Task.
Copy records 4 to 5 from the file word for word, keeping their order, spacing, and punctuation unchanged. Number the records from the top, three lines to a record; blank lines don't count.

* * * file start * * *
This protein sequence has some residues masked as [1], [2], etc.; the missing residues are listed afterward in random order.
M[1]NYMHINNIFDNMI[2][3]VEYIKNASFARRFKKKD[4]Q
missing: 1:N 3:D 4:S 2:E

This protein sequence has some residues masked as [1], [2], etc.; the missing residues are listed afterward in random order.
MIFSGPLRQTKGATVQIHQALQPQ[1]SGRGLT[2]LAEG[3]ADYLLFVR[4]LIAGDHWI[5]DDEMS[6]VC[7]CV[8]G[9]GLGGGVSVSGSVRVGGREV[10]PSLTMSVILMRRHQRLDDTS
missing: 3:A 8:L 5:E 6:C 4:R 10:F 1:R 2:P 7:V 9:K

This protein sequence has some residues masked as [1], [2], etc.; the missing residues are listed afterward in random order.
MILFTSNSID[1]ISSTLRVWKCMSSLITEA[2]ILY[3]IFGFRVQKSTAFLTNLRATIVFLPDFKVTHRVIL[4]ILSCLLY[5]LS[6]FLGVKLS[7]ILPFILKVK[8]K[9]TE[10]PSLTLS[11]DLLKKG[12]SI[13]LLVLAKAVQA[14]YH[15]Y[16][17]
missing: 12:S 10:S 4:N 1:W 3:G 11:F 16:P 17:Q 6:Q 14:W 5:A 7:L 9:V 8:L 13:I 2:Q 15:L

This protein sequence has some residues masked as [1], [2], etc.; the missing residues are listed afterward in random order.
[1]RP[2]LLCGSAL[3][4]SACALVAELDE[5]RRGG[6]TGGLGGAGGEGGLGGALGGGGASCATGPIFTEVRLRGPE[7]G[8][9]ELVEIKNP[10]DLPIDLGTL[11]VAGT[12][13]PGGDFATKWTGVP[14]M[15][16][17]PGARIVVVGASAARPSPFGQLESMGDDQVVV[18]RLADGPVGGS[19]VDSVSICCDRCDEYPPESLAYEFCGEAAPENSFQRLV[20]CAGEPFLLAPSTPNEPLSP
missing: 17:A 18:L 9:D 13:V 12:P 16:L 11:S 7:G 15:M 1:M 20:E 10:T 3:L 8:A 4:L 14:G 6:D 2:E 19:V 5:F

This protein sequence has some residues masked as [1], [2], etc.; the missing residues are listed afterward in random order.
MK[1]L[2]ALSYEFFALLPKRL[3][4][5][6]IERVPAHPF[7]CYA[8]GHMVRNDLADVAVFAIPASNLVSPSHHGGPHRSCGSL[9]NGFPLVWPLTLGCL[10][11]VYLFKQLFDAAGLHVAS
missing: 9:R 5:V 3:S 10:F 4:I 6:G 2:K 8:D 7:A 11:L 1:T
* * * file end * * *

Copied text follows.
This protein sequence has some residues masked as [1], [2], etc.; the missing residues are listed afterward in random order.
[1]RP[2]LLCGSAL[3][4]SACALVAELDE[5]RRGG[6]TGGLGGAGGEGGLGGALGGGGASCATGPIFTEVRLRGPE[7]G[8][9]ELVEIKNP[10]DLPIDLGTL[11]VAGT[12][13]PGGDFATKWTGVP[14]M[15][16][17]PGARIVVVGASAARPSPFGQLESMGDDQVVV[18]RLADGPVGGS[19]VDSVSICCDRCDEYPPESLAYEFCGEAAPENSFQRLV[20]CAGEPFLLAPSTPNEPLSP
missing: 17:A 18:L 9:D 13:V 12:P 16:L 11:S 7:G 15:M 1:M 20:E 10:T 3:L 8:A 4:L 14:G 6:D 2:E 19:V 5:F

This protein sequence has some residues masked as [1], [2], etc.; the missing residues are listed afterward in random order.
MK[1]L[2]ALSYEFFALLPKRL[3][4][5][6]IERVPAHPF[7]CYA[8]GHMVRNDLADVAVFAIPASNLVSPSHHGGPHRSCGSL[9]NGFPLVWPLTLGCL[10][11]VYLFKQLFDAAGLHVAS
missing: 9:R 5:V 3:S 10:F 4:I 6:G 2:K 8:D 7:A 11:L 1:T